Teaching Communication Skills to Radiology Residents
Communication skills are essential core competencies that have been associated with improved health outcomes and enhanced satisfaction with care. According to researchers, a communication skills workshop using the experiential learning approach was helpful in improving radiology residents' ability to communicate effectively and resolve conflict in the workplace. Their study, which will appear in the journal Current Problems in Diagnostic Radiology, is available online as an accepted manuscript.
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While interpersonal and communication skills is considered a core competency for radiology residents, these skills are often developed through on the job training or not at all. Traditional educational curricula use a predominantly didactic approach without opportunities for trainees to observe, actively experiment, or reflect on what is learned as a part of the learning process.
The experiential approach has recently been promoted as the preferred way to teach communication skills, with training programmes described in medicine, paediatrics, and surgery. Experiential learning is a powerful tool in which educators purposefully engage with students in direct experience and focused reflection in order to increase knowledge, develop skills and clarify values. Experiential learning is not a new concept and many medical schools in the U.S. have even implemented this approach into their core curriculum in the form of problem-based learning.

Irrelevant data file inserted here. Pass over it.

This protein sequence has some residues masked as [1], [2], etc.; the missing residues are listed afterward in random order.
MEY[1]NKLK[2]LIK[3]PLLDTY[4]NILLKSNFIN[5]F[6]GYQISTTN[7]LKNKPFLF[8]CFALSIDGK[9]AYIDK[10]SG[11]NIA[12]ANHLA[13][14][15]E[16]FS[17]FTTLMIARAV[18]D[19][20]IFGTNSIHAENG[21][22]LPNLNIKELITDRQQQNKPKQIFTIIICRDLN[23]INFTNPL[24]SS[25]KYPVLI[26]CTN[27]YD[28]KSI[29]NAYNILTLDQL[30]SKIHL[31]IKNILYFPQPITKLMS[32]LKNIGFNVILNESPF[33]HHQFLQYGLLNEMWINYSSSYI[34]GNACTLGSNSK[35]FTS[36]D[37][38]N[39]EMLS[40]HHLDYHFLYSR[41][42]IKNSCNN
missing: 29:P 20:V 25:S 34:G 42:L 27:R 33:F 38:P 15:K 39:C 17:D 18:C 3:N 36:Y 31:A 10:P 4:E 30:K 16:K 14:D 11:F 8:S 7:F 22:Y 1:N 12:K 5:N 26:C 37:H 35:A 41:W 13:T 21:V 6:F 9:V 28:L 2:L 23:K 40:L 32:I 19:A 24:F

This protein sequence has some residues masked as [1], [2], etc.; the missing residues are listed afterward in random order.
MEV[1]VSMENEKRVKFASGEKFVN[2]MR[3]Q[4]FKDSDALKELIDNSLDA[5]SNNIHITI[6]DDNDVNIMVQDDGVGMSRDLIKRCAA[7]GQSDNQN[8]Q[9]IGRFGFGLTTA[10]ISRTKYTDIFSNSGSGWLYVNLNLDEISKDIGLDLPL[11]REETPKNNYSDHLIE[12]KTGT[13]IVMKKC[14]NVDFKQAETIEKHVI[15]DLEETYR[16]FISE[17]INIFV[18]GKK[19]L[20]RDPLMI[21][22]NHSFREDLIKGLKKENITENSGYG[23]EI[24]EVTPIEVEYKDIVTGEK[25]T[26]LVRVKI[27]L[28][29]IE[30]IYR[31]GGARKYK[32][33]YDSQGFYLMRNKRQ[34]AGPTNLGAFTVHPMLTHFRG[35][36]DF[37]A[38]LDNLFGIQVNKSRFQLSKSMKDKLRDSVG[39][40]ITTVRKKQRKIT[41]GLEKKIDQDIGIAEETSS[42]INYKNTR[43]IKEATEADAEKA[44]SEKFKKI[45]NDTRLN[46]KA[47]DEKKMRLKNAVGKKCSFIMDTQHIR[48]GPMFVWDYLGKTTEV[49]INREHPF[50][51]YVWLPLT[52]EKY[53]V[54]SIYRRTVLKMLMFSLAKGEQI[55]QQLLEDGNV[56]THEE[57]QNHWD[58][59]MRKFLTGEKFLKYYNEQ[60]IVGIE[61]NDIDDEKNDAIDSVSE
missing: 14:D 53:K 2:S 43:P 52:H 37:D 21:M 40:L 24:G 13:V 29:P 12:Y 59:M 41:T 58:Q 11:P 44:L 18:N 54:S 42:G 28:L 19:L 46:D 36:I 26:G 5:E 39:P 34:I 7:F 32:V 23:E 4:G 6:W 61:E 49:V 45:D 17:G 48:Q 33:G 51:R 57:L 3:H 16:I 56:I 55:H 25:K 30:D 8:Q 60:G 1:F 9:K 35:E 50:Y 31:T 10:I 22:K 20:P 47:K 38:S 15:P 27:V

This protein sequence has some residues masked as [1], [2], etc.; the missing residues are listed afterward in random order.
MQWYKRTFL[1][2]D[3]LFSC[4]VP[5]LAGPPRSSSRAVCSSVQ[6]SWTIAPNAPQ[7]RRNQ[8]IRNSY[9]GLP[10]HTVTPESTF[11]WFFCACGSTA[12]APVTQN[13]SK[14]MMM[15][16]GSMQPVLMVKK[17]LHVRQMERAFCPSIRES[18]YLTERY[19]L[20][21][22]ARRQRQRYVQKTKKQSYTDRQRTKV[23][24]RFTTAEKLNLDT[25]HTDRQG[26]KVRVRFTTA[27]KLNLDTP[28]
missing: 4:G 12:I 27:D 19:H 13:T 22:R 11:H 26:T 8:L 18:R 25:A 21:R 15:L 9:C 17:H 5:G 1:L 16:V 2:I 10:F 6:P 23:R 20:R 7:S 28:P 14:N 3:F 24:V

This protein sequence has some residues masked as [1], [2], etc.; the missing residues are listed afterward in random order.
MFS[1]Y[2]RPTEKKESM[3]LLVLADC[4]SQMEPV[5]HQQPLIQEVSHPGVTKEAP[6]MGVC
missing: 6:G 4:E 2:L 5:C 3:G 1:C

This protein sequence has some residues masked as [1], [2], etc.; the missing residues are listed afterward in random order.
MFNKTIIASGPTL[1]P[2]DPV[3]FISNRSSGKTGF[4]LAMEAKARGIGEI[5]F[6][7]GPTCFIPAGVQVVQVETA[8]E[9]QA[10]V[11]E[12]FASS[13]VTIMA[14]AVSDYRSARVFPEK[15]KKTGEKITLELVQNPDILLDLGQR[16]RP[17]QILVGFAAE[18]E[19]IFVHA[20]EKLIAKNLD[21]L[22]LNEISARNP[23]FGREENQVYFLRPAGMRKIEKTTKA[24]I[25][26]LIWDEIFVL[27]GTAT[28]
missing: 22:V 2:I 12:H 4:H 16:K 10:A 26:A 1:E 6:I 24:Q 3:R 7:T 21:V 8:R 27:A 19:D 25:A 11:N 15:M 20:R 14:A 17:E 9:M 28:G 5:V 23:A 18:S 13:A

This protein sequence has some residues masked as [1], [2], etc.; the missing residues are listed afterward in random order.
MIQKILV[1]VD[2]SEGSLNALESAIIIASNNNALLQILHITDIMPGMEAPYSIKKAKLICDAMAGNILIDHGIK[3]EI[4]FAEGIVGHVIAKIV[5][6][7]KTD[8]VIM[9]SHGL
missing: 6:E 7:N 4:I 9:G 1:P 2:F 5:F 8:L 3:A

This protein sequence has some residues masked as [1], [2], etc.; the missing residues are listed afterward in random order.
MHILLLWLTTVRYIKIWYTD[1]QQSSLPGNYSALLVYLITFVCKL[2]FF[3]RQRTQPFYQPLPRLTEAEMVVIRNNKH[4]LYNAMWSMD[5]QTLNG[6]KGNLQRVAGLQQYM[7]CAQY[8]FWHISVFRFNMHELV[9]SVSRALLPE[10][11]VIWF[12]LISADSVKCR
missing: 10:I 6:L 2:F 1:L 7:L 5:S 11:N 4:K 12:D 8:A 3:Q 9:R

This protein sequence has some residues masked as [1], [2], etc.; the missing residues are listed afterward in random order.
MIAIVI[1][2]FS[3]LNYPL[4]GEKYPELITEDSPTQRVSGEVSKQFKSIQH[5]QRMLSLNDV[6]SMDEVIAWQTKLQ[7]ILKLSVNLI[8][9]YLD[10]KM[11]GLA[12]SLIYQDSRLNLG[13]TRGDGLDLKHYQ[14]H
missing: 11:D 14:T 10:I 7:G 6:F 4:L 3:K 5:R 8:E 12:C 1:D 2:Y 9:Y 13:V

For this study, Jason N. Itri, MD, PhD, of the Department of Radiology, University of Virginia, Charlottesville, VA and colleagues developed a one-day communication skills workshop for radiology residents. The workshop consists of interactive Myers-Briggs Type Indicator (MBTI) and conflict management sessions designed to develop interpersonal, communication and conflict management skills through group discussion, role-play, and simulation. The workshop was designed so that all residents were encouraged to participate, challenge, explore, and experiment with new skills and behaviours.
This voluntary workshop took place off-site on a Sunday in September 2015 from 9am to 4pm. There were 31 residents in the training programme, of which 10 could not attend due to vacation or call responsibilities. The remaining 21 residents attended the workshop and received an extra vacation day to be used later in the year. The training session focused on the delivery of specific types of information including difficult diagnoses or "bad news", radiological errors, and radiation risks.
The researchers assessed the perceived impact of this communication skills workshop on radiology trainees. Post-course evaluations were consistently positive regarding the course content and its favourable impact on the individual’s self-perceived interpersonal, communication and conflict management skills.
"Our study demonstrates that this (workshop) is an effective educational initiative to teach important skills to radiology trainees that are not learned well using traditional didactic approaches. Further investment in experiential communication skills training should be considered given the increasing emphasis on patient-centredness and value-based care in radiology," the authors conclude.
Source: Current Problems in Diagnostic Radiology
Image Credit: Wikimedia Commons
Published on : Tue, 24 Jan 2017
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